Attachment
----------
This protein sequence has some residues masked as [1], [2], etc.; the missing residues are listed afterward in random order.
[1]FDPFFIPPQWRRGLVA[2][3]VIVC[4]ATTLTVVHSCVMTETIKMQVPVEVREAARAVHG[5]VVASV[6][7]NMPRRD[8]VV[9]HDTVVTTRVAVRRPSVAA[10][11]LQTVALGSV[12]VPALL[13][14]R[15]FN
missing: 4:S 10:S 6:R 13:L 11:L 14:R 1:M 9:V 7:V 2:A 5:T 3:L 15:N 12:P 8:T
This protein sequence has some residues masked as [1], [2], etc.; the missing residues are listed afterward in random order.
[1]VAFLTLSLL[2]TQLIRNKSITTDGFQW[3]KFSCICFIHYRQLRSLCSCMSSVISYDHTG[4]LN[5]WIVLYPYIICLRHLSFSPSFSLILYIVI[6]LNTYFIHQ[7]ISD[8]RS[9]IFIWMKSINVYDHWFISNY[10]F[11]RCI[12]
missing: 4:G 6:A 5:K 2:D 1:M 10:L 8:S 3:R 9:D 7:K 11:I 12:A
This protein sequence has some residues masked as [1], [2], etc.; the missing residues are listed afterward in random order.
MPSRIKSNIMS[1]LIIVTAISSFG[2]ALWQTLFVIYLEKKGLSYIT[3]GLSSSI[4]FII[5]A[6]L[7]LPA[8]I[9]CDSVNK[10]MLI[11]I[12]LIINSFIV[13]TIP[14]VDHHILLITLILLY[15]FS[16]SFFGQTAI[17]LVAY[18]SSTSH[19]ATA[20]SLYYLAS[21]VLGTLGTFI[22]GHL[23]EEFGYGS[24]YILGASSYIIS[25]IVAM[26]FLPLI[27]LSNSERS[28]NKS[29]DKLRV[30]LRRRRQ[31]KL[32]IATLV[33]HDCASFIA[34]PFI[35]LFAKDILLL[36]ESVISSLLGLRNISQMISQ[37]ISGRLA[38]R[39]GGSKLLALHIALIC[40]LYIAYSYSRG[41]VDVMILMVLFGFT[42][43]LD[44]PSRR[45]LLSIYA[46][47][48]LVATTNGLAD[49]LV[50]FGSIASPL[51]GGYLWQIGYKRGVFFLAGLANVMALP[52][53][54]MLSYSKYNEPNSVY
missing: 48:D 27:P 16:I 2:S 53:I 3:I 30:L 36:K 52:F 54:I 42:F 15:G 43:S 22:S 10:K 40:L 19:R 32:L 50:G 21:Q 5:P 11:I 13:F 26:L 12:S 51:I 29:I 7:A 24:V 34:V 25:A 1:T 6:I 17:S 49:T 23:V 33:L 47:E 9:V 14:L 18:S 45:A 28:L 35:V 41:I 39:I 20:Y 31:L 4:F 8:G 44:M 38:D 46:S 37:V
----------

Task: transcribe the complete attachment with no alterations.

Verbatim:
This protein sequence has some residues masked as [1], [2], etc.; the missing residues are listed afterward in random order.
[1]FDPFFIPPQWRRGLVA[2][3]VIVC[4]ATTLTVVHSCVMTETIKMQVPVEVREAARAVHG[5]VVASV[6][7]NMPRRD[8]VV[9]HDTVVTTRVAVRRPSVAA[10][11]LQTVALGSV[12]VPALL[13][14]R[15]FN
missing: 4:S 10:S 6:R 13:L 11:L 14:R 1:M 9:V 7:V 2:A 5:T 3:L 15:N 12:P 8:T
This protein sequence has some residues masked as [1], [2], etc.; the missing residues are listed afterward in random order.
[1]VAFLTLSLL[2]TQLIRNKSITTDGFQW[3]KFSCICFIHYRQLRSLCSCMSSVISYDHTG[4]LN[5]WIVLYPYIICLRHLSFSPSFSLILYIVI[6]LNTYFIHQ[7]ISD[8]RS[9]IFIWMKSINVYDHWFISNY[10]F[11]RCI[12]
missing: 4:G 6:A 5:K 2:D 1:M 10:L 8:S 3:R 9:D 7:K 11:I 12:A
This protein sequence has some residues masked as [1], [2], etc.; the missing residues are listed afterward in random order.
MPSRIKSNIMS[1]LIIVTAISSFG[2]ALWQTLFVIYLEKKGLSYIT[3]GLSSSI[4]FII[5]A[6]L[7]LPA[8]I[9]CDSVNK[10]MLI[11]I[12]LIINSFIV[13]TIP[14]VDHHILLITLILLY[15]FS[16]SFFGQTAI[17]LVAY[18]SSTSH[19]ATA[20]SLYYLAS[21]VLGTLGTFI[22]GHL[23]EEFGYGS[24]YILGASSYIIS[25]IVAM[26]FLPLI[27]LSNSERS[28]NKS[29]DKLRV[30]LRRRRQ[31]KL[32]IATLV[33]HDCASFIA[34]PFI[35]LFAKDILLL[36]ESVISSLLGLRNISQMISQ[37]ISGRLA[38]R[39]GGSKLLALHIALIC[40]LYIAYSYSRG[41]VDVMILMVLFGFT[42][43]LD[44]PSRR[45]LLSIYA[46][47][48]LVATTNGLAD[49]LV[50]FGSIASPL[51]GGYLWQIGYKRGVFFLAGLANVMALP[52][53][54]MLSYSKYNEPNSVY
missing: 48:D 27:P 16:I 2:S 53:I 3:I 30:L 36:K 52:F 54:I 42:F 15:G 43:S 22:S 10:K 40:L 19:R 32:L 50:G 21:Q 5:P 11:I 13:F 26:L 12:S 51:I 29:I 7:A 24:V 34:V 25:A 1:T 6:I 17:S 49:T 23:V 33:L 47:E 9:V 14:L 18:S 45:A 28:L 35:V 41:I 39:I 20:Y 31:L 4:F 8:G 44:M 38:D 46:S 37:V